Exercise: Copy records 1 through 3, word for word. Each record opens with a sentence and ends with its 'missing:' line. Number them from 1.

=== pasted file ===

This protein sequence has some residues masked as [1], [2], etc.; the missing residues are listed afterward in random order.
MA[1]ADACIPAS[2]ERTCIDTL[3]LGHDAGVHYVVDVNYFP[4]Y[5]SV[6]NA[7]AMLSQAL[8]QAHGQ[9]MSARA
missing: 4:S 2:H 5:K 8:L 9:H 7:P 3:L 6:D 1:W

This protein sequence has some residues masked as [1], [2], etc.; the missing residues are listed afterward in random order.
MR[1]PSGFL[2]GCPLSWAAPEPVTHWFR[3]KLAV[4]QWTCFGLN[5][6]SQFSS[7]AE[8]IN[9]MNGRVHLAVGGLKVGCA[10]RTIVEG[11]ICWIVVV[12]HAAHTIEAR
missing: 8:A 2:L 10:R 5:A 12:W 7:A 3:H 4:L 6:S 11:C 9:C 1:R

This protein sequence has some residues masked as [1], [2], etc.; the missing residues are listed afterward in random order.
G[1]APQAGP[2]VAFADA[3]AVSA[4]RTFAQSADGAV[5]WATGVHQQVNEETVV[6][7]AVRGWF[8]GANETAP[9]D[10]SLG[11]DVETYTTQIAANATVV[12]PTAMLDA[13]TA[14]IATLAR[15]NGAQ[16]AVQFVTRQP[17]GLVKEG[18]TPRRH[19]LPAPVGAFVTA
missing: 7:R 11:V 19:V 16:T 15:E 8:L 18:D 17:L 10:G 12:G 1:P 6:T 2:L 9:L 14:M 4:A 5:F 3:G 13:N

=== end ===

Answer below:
This protein sequence has some residues masked as [1], [2], etc.; the missing residues are listed afterward in random order.
MA[1]ADACIPAS[2]ERTCIDTL[3]LGHDAGVHYVVDVNYFP[4]Y[5]SV[6]NA[7]AMLSQAL[8]QAHGQ[9]MSARA
missing: 4:S 2:H 5:K 8:L 9:H 7:P 3:L 6:D 1:W

This protein sequence has some residues masked as [1], [2], etc.; the missing residues are listed afterward in random order.
MR[1]PSGFL[2]GCPLSWAAPEPVTHWFR[3]KLAV[4]QWTCFGLN[5][6]SQFSS[7]AE[8]IN[9]MNGRVHLAVGGLKVGCA[10]RTIVEG[11]ICWIVVV[12]HAAHTIEAR
missing: 8:A 2:L 10:R 5:A 12:W 7:A 3:H 4:L 6:S 11:C 9:C 1:R

This protein sequence has some residues masked as [1], [2], etc.; the missing residues are listed afterward in random order.
G[1]APQAGP[2]VAFADA[3]AVSA[4]RTFAQSADGAV[5]WATGVHQQVNEETVV[6][7]AVRGWF[8]GANETAP[9]D[10]SLG[11]DVETYTTQIAANATVV[12]PTAMLDA[13]TA[14]IATLAR[15]NGAQ[16]AVQFVTRQP[17]GLVKEG[18]TPRRH[19]LPAPVGAFVTA
missing: 7:R 11:V 19:V 16:T 15:E 8:L 18:D 17:L 10:G 12:G 1:P 6:T 2:L 9:L 14:M 4:A 5:F 3:G 13:N